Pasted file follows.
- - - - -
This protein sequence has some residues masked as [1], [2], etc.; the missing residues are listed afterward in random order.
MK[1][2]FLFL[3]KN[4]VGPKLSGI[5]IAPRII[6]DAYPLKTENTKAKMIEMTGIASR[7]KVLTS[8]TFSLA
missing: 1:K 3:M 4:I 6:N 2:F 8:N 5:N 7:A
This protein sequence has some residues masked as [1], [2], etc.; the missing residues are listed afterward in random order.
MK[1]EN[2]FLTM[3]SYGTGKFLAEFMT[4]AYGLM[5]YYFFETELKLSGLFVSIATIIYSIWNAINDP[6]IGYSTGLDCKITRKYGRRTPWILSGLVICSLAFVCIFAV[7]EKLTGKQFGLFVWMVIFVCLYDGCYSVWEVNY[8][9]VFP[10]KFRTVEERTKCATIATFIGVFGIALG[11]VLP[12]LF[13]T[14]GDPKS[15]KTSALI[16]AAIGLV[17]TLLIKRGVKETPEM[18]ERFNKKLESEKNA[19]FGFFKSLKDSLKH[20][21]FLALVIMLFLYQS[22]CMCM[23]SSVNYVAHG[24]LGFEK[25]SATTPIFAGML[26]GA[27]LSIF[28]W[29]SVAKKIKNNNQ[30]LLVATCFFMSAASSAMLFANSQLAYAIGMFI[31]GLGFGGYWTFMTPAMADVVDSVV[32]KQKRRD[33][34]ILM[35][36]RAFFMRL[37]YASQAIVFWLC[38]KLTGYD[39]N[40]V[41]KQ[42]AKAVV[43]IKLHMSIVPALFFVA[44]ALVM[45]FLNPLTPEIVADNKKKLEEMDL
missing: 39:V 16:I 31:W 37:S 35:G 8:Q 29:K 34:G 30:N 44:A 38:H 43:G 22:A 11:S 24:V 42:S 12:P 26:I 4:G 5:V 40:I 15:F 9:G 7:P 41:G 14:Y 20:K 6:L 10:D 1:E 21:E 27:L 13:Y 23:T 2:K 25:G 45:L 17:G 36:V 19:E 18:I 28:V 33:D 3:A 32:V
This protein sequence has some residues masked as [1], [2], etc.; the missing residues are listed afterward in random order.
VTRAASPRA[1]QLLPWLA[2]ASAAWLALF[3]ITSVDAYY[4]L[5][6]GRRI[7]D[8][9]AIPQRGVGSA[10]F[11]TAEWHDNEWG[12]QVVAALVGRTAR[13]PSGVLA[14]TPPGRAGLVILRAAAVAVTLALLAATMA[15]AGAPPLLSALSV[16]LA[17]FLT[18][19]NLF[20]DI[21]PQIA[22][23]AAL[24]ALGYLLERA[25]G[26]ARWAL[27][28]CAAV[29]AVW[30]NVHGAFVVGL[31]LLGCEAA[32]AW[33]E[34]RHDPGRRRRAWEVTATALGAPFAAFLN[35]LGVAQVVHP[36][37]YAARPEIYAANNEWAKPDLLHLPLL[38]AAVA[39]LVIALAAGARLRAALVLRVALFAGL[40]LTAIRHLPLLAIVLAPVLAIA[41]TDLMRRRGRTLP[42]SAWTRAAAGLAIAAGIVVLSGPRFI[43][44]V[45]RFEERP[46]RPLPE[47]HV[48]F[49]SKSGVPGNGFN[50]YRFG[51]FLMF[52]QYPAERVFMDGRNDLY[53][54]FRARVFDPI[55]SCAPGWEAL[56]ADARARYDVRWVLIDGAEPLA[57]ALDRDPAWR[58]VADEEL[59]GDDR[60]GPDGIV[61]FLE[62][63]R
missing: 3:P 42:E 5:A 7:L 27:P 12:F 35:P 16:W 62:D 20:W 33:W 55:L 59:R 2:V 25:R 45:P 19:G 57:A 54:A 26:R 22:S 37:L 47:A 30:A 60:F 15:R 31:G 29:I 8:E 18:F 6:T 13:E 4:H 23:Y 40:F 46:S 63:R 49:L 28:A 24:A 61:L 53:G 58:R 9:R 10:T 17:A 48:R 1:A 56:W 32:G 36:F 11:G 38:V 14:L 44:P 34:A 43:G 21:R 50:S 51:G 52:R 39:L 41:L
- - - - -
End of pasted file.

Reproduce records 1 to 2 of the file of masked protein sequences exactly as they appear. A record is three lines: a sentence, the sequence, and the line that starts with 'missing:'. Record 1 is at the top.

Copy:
This protein sequence has some residues masked as [1], [2], etc.; the missing residues are listed afterward in random order.
MK[1][2]FLFL[3]KN[4]VGPKLSGI[5]IAPRII[6]DAYPLKTENTKAKMIEMTGIASR[7]KVLTS[8]TFSLA
missing: 1:K 3:M 4:I 6:N 2:F 8:N 5:N 7:A
This protein sequence has some residues masked as [1], [2], etc.; the missing residues are listed afterward in random order.
MK[1]EN[2]FLTM[3]SYGTGKFLAEFMT[4]AYGLM[5]YYFFETELKLSGLFVSIATIIYSIWNAINDP[6]IGYSTGLDCKITRKYGRRTPWILSGLVICSLAFVCIFAV[7]EKLTGKQFGLFVWMVIFVCLYDGCYSVWEVNY[8][9]VFP[10]KFRTVEERTKCATIATFIGVFGIALG[11]VLP[12]LF[13]T[14]GDPKS[15]KTSALI[16]AAIGLV[17]TLLIKRGVKETPEM[18]ERFNKKLESEKNA[19]FGFFKSLKDSLKH[20][21]FLALVIMLFLYQS[22]CMCM[23]SSVNYVAHG[24]LGFEK[25]SATTPIFAGML[26]GA[27]LSIF[28]W[29]SVAKKIKNNNQ[30]LLVATCFFMSAASSAMLFANSQLAYAIGMFI[31]GLGFGGYWTFMTPAMADVVDSVV[32]KQKRRD[33][34]ILM[35][36]RAFFMRL[37]YASQAIVFWLC[38]KLTGYD[39]N[40]V[41]KQ[42]AKAVV[43]IKLHMSIVPALFFVA[44]ALVM[45]FLNPLTPEIVADNKKKLEEMDL
missing: 39:V 16:I 31:W 37:S 35:G 8:Q 29:K 34:G 30:N 44:A 38:H 43:G 22:A 11:S 24:V 42:S 12:P 26:I 4:G 5:V 40:I 15:F 9:G 7:P 41:G 14:Y 20:K 6:L 10:D 1:E 21:E 27:L 13:Y 23:T 2:K 25:G 45:L 17:G 36:V 19:E 18:I 28:V 33:D 3:A 32:V